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«Provenance: The Journal of Public Record Office Victoria, September 2010, Number 9. ISSN 1832-2522. Copyright © Alison Wishart. ...»

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Pell was called before the director and the two top bureaucrats in the Education Department on Saturday 14 July 1928 and informed of the 'undesirability of officers being interested financially in books of which they could officially influence the use, and advised to apply for permission to accept royalties'. 40 The publisher, Specialty Press, feared that this profitable cookbook, which was in its 11th edition, could be banned and wrote to the department on 11 June 1928 requesting permission to continue to publish the book but with no recipes containing alcohol and no advertisements. They submitted a proof of the cookbook for approval in July. The department sent this copy to Miss RS Chisholm, headmistress of the Emily McPherson College of Domestic Economy, seeking her opinion on the suitability of Our cookery book as a school textbook. One month later Miss Chisholm submitted her confidential report. She cattishly stated in her cover letter: 'if I had not been selected for this post [of headmistress] I should probably have asked for your cooperation in some such scheme, as it is I am the more qualified to do it'. She planted a seed in the director's mind by suggesting that the cookbook could be re-written and expanded to include general household hints 'by a little group of whom I could be one'. In the body of her four-page report, Chisholm admitted that 'I have myself taught from it in Domestic Arts Schools and cookery schools and used it in home cookery,... and sold many copies'. She concluded that 'until a better text book is written, or this is revised as indicated, Our Cookery Book is a fairly suitable text for girls of 12-15 [years]' (emphasis in original). 41 Based on this advice, the Director of Education recommended that Our cookery book be used as a school text, provided it was published without any advertisements or recipes containing alcohol.

He had already received the government's permission for Pell to receive royalties, although this was never communicated to Pell. However, the Minister for Education chose to go against the advice of his director and the confidential report prepared by Miss Chisholm and in September 1928 he ordered that schools revert to using recipe cards, which they had not used for thirteen years, until all the remaining 1,900 sets of cards were distributed. In the meantime, a committee of experts, including Miss Pell and Miss Chisholm, was to write a new textbook on 'cookery, laundry and dietetics, and housewifery' that the department would publish. The minister was presented with figures showing that, based on the current retail price of 1s 6d, and the demand for 10,000 books per annum, the department expected to make a profit of £311 5s each year. 42 Pell was outraged by the minister's directive and wrote a strongly worded letter to the director on 9 October 1928 stating that it would be a retrograde step to use the cookery cards that were printed twenty-seven years ago. She was so keen that Our cookery book remain in schools that she was prepared to forgo some of her profits, writing that 'if it is a matter of royalties, perhaps some arrangement could be made'. She told the director that Our cookery book was used by students in Tasmania and that exchange teachers visiting from London and Leicester purchased extra copies to take home and use in their schools. She said that there was no need for another book, such as the one that was proposed by the department.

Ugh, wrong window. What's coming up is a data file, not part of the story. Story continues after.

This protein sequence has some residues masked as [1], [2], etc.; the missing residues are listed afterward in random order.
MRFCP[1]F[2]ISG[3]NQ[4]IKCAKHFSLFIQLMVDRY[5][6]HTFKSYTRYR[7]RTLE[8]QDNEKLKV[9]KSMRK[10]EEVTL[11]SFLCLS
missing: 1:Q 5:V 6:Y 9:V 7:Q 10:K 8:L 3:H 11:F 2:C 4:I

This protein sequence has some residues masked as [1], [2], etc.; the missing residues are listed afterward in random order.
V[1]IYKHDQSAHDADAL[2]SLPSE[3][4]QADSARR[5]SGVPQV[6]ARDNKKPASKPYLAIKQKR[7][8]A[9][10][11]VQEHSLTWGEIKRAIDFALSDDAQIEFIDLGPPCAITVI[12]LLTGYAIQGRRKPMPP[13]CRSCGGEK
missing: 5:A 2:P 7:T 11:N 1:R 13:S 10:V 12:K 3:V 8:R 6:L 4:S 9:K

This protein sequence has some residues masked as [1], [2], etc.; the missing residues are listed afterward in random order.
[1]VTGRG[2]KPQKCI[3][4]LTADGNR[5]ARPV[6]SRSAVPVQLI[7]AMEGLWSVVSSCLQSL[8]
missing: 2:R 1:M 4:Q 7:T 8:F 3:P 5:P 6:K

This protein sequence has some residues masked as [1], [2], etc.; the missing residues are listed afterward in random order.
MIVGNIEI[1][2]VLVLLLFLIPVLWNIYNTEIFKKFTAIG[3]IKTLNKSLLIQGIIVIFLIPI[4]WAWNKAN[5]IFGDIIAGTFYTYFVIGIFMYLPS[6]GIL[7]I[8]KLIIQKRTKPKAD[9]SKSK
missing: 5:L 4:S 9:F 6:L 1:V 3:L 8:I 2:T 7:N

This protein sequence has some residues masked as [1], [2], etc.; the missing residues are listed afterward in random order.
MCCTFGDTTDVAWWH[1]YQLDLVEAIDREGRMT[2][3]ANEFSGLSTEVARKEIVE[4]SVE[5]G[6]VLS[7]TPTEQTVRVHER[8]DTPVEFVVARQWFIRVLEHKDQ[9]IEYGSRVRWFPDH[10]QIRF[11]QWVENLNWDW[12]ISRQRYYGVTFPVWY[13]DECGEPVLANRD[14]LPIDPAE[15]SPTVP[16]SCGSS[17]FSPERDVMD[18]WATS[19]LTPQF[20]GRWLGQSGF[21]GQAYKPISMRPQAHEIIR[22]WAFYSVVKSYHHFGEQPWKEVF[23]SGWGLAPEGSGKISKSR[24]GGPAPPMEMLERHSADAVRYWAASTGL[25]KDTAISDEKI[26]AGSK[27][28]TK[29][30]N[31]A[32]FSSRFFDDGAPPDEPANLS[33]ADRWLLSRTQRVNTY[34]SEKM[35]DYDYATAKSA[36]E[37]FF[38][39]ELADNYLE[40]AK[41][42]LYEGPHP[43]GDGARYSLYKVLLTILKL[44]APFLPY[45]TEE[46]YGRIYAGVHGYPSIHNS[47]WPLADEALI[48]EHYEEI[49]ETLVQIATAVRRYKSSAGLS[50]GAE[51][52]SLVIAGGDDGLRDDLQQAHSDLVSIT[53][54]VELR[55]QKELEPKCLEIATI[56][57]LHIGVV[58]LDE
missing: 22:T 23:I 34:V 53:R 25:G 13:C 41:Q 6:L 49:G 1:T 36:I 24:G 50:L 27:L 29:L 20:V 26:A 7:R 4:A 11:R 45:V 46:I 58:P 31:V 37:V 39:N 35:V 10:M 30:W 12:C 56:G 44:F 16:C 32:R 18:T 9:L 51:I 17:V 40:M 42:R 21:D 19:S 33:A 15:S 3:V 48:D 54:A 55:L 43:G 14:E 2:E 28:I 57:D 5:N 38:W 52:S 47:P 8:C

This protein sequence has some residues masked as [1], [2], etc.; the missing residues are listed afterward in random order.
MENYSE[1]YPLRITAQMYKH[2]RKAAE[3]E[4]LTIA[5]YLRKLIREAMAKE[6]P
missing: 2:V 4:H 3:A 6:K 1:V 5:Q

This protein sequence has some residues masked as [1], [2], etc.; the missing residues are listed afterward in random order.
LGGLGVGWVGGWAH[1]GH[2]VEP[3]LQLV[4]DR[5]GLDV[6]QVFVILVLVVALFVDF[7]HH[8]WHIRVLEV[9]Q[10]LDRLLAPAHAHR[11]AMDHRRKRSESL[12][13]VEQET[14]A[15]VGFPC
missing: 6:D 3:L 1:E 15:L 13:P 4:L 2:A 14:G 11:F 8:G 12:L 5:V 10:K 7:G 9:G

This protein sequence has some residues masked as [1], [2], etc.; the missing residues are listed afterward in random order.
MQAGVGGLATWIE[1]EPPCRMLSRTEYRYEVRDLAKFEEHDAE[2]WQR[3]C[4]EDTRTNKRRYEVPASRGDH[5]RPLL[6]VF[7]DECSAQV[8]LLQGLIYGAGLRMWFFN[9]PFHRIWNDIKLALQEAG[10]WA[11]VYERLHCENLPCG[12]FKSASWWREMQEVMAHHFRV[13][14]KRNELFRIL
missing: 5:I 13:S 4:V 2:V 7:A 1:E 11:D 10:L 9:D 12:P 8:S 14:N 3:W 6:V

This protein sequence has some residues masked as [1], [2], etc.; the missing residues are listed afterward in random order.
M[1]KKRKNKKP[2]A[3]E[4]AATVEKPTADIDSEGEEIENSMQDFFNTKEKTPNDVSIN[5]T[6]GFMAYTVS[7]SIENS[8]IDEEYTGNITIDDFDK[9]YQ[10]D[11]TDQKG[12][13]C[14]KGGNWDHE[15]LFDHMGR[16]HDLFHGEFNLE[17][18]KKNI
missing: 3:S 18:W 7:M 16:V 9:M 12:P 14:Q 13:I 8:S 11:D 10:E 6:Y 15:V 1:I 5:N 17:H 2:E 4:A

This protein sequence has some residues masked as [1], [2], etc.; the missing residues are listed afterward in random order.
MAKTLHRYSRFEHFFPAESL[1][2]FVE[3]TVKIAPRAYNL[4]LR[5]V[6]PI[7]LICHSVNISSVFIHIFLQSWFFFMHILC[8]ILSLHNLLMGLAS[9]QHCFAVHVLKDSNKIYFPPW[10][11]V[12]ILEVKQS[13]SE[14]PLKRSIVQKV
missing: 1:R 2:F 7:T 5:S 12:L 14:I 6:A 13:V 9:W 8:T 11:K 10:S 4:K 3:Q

Pell's letter was acknowledged but ignored. So too was a letter from Miss Grace McLaren, headmistress of the domestic arts college at Geelong, who wrote on behalf of all headmistresses of domestic arts colleges urging the continued use of Our cookery book. 43 Pell was asked to attend a meeting with the co-authors of the new domestic arts textbook on 29 October 1928 and instructed by her superior, Miss Flynn, Chief Inspector of Secondary Schools, to work on the cookery chapters with another cookery supervisor, Miss Keiller. 44 This must have been quite humiliating for Pell to be told to work on the cookery section with another expert after she had written three successful cookery books herself. Sometime in the week following, Flora Pell went on three months' sick leave.